Central banks were the primary drivers of FX markets today with weakness in the NZD and GBP while the USD soared. The buck is stronger against all of the G10 currencies after FOMC minutes showed a debate on the pace of QE, the NZD fell after the RBNZ Governor said the currency was overvalued and GBP is underperforming as BOE minutes showed increasing support for additional easing.
RBNZ Governor Wheeler spoke on the New Zealand dollar last night and said that “the Bank stands ready to intervene in the currency when circumstances are right”. The kiwi tumbled since the comments despite Wheeler indicated that there are “no quick fixes available”, ruling out several options. NZD/USD fell below the 55-day SMA and the daily MACD indicator suggests the potential for a further decline. The 100-day SMA and trendline support converge around the 0.8280/90 area as the next key downside pivot.
Bank of England minutes showed support for further easing with a 6-3 vote on asset purchases. Three members including Governor King voted for a £25B expansion of QE – King was outvoted for the fourth time as Governor. GBP was weaker across the board and GBP/USD fell to its lowest level since July 2010. The pair has broken below significant weekly trendline support that dates back to early 2009 and is currently testing a key horizontal support zone just above the 1.52 figure.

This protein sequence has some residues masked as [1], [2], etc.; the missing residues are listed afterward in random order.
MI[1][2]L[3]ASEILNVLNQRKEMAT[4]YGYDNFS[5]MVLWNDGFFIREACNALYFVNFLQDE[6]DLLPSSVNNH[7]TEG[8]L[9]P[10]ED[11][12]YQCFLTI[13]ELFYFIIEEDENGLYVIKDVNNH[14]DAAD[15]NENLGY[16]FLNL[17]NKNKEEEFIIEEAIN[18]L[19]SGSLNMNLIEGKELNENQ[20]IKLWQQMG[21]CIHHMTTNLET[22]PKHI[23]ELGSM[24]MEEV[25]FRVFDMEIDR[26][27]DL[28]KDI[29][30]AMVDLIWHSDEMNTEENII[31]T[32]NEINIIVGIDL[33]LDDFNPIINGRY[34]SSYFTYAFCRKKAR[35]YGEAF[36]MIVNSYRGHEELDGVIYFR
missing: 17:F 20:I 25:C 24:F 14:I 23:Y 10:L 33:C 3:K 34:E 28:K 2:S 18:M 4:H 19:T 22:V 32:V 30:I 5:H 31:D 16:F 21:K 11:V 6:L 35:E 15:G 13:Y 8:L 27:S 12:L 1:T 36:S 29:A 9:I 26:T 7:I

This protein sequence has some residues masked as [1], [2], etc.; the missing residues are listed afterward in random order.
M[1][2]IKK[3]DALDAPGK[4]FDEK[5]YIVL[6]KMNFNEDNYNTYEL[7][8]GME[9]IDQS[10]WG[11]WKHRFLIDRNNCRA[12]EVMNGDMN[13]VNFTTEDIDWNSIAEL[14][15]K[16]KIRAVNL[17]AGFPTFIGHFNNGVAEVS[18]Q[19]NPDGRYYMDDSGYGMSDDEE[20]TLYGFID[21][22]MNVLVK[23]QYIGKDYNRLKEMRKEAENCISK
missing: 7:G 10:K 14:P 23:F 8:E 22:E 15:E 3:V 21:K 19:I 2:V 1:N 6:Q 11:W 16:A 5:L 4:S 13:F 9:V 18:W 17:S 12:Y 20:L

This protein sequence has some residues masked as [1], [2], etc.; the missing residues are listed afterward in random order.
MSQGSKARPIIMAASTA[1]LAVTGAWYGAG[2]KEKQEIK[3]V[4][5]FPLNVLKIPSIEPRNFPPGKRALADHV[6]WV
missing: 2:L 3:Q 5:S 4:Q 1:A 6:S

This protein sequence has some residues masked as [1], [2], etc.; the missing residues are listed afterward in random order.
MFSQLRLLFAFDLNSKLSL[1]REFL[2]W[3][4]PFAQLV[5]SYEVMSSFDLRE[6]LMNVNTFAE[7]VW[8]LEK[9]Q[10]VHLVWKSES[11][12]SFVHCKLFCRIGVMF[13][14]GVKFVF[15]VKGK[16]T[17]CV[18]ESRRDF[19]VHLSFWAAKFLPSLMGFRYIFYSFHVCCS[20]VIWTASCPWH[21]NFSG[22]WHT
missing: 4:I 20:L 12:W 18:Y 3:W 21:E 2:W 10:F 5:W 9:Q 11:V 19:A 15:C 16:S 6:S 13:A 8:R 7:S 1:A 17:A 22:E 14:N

In the US, FOMC minutes showed that several on FOMC said Fed should be prepared to vary pace of QE. A number of officials said that tapering QE may become necessary while several others warned of reducing or ending QE too soon. Nearly all FOMC participants saw inflation staying within the goal. Overall, the debate within the Fed regarding the pace of easing appears to be intensifying however it the doves are maintaining control. The minutes are from the January meeting which means that the members did not have much time to monitor the effect of increased asset purchases which started at the beginning of the year. Furthermore, with the risk that sequestration hinders the labor market recovery, we think that it an adjustment to purchases may not be imminent.
January housing market data in the US showed a deeper than expected decline in starts by -8.5% m/m to 890K (cons. 920K) while building permits rose by more than forecast with a gain of +1.8% to 925K (cons. 920K). Producer prices rose by 0.2% m/m and 1.4% y/y on the January headline readings while the core PPI rose by 0.2% m/m and 1.8% y/y. US equities are lower on speculation that the Fed may reduce its stimulus.
On the data front for the upcoming Asia/Pacific session are Japan’s weekly securities investment flows and January supermarket sales while readings of business sentiment are due out of China.Source: eSignal, Forex.com